Health Minister Dr Duane Sands.
By KHRISNA RUSSELL
Deputy Chief Reporter
THE Bahamas Doctors Union has blamed Health Minister Dr Duane Sands for the inconvenience and frustration experienced by citizens who have been affected by industrial action since last week.
And as BDU slammed the leak of a list of demands sent to Prime Minister Dr Hubert Minnis last week, it insisted these were non-monetary alternatives for government to pay doctors outstanding holiday pay.
The union said it viewed the options as “innovative” and a possible means for negotiating with other unions who are owed money.
However BDU noted that while the government has acknowledged that junior doctors are owed for working on public holidays, it has been unable to sign an agreement with the minister “because he insists that he is entitled to make deductions from those funds.”
And despite Dr Sands’ assertion that government has agreed for about $4m in outstanding holiday pay to be doled out in two instalments this year, BDU said no agreement has been made moving forward.
“In our efforts toward conciliation, the BDU has conceded six years of holiday pay – the holiday period in question extends back to 2010, (utilising the PHA calculations) this accounts for monies owed in excess of $10m,” BDU said in a statement yesterday.
“BDU realised the financial burden this posed on the public purse and made numerous concessions: during negotiations this money payout was reduced to less than half; BDU waived all interest to the monies owed; BDU gave the government options for non-monetary alternatives for payment which included construction of a parking garage, improved insurance or one-time tax waivers.
“We viewed these non-monetary concessions as innovative and certainly a possible means for negotiating with other unions who are owed monies. The release of BDU’s options for non-monetary compensation by PHA and Department of Public Health without providing the context is a lack of good faith.”
The Tribune obtained a copy of the union’s demands and published them on Monday.
The BDU statement continued: “The government has acknowledged that the junior doctors are owed for working on public holidays for the past 10 years and made provisions for the funds to be paid. However, the BDU has not been able to sign an agreement with the Minister of Health Dr Duane Sands because he insists that he is entitled to make deductions from those funds. The BDU has been advised by our legal advisor, that it would be foolish to agree to such a deduction as this would be contrary to what is constitutionally allowed. In addition, current government provisions will not bring what is owed current, and no agreement has been made as to how holiday pay will be addressed in the future.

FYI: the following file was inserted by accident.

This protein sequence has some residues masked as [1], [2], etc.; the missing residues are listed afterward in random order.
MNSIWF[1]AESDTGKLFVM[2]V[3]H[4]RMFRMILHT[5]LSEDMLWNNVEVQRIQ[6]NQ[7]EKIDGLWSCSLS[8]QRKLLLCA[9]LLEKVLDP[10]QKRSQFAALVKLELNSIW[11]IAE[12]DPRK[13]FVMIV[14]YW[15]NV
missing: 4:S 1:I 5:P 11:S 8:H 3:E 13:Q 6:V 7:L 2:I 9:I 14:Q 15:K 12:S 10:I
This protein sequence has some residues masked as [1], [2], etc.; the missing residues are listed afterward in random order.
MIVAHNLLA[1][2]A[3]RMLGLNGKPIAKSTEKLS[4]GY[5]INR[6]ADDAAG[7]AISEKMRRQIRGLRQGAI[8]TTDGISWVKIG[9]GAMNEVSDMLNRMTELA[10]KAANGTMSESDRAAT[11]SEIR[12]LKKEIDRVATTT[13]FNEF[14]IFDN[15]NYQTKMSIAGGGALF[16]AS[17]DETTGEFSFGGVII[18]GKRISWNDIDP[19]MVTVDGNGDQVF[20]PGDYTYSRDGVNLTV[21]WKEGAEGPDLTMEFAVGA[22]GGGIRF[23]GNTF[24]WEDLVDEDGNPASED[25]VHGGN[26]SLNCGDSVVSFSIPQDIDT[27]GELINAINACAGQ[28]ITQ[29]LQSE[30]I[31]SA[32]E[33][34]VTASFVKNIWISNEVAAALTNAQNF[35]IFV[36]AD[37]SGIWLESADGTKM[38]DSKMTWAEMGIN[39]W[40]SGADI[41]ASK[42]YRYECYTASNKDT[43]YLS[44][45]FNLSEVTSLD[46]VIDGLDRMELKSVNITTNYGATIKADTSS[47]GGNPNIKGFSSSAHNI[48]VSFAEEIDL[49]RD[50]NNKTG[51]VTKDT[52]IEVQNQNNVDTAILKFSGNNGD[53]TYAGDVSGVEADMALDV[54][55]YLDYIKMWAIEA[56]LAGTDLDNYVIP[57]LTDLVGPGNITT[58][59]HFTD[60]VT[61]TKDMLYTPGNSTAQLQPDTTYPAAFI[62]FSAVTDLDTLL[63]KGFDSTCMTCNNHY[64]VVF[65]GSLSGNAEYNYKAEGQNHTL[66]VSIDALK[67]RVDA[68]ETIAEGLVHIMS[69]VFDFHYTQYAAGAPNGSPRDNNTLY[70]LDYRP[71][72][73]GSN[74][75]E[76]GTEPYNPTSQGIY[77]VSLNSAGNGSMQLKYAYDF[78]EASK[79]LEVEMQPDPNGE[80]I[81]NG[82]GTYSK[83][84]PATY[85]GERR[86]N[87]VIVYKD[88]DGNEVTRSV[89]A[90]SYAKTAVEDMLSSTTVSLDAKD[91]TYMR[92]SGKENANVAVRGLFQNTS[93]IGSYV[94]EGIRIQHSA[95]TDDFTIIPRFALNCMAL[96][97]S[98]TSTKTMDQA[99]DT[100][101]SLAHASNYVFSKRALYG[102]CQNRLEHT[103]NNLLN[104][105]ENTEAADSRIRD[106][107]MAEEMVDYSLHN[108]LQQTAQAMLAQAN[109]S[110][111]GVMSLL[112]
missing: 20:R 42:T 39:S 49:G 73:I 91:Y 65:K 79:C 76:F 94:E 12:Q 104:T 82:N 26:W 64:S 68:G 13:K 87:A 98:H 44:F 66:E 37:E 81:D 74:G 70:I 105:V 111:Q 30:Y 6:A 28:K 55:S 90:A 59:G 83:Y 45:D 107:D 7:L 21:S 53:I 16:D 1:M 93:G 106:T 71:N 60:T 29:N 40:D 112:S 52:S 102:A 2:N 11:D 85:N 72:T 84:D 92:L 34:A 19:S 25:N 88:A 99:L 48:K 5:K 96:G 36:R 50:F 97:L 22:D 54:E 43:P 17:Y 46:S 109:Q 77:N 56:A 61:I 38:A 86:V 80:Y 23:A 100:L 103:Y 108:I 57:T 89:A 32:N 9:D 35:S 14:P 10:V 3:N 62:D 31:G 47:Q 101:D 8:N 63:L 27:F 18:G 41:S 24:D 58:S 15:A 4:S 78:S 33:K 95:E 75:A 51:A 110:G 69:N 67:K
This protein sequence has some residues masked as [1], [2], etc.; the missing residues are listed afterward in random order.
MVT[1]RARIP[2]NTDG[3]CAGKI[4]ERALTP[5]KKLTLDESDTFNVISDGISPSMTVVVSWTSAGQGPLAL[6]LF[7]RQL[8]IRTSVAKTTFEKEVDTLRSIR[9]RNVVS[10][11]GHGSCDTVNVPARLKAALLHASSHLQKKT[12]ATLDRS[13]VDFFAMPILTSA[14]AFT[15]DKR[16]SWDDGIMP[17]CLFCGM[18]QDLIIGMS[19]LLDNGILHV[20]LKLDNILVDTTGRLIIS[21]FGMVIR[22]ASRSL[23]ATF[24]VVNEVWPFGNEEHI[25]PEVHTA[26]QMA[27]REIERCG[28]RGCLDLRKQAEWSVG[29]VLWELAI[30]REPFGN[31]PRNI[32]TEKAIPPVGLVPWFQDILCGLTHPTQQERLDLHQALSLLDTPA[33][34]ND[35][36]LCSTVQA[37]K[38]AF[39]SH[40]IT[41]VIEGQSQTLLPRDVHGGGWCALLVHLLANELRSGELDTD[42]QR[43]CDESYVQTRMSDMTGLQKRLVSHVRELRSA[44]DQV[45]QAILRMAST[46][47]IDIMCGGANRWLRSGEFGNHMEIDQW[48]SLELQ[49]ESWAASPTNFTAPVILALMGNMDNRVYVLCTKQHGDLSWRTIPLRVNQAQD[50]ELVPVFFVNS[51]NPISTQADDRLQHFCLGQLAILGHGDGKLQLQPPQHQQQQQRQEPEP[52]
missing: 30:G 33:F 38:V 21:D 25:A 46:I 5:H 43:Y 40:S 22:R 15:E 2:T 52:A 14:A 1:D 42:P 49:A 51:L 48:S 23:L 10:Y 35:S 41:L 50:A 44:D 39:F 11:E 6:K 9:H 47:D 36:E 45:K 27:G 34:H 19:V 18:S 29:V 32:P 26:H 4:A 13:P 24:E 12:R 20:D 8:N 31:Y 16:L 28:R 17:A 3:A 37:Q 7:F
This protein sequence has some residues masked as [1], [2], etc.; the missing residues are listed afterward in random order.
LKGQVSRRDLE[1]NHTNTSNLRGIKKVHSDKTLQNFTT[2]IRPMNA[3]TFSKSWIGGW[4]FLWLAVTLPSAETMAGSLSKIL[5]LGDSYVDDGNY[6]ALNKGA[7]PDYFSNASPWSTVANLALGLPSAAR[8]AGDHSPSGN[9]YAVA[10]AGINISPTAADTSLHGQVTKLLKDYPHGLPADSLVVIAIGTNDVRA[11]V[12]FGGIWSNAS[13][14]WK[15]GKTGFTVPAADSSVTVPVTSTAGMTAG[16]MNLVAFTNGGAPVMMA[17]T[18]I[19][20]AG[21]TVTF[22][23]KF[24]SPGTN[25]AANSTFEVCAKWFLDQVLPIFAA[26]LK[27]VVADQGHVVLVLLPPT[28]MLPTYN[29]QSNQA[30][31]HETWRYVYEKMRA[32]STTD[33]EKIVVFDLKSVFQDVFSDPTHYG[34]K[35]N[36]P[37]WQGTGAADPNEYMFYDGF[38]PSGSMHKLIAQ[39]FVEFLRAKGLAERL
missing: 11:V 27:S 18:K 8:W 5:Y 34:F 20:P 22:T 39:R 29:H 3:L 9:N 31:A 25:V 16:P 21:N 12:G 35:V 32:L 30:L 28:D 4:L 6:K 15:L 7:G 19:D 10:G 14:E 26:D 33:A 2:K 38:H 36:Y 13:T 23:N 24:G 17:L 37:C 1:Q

“The BDU has expressed to Dr Sands on numerous occasions that the members of the BDU are ready to get back to work but can only do so when there is a legal binding and fair document to sign, there is a time line to resolve the other outstanding issues, and all of the monies agreed to by the prime minister is paid to the junior doctors. The inconvenience and frustration that the public is experiencing at this unfortunate time lies squarely at the feet of the minister of health.”
The union maintained yesterday that it is continuing to exercise its legal right to utilise industrial action against PHA and the DPH, adding that it has take a decade of failed negotiations to reach to this point.
BDU said it knew the full impact of industrial action on the public, but sought to demonstrate restraint and held off for eight months while attempting to conclude this matter amicably.
The statement was released about one hour before Labour Minister Dion Foulkes announced that the dispute was referred to the Industrial Tribunal, noting union’s strike action has “threatened the public interest”.
According to Section 76 of the Industrial Relations Act, once this happens it is the “duty of any person participating in the strike or lock-out to discontinue the same forthwith” until the panel makes a ruling.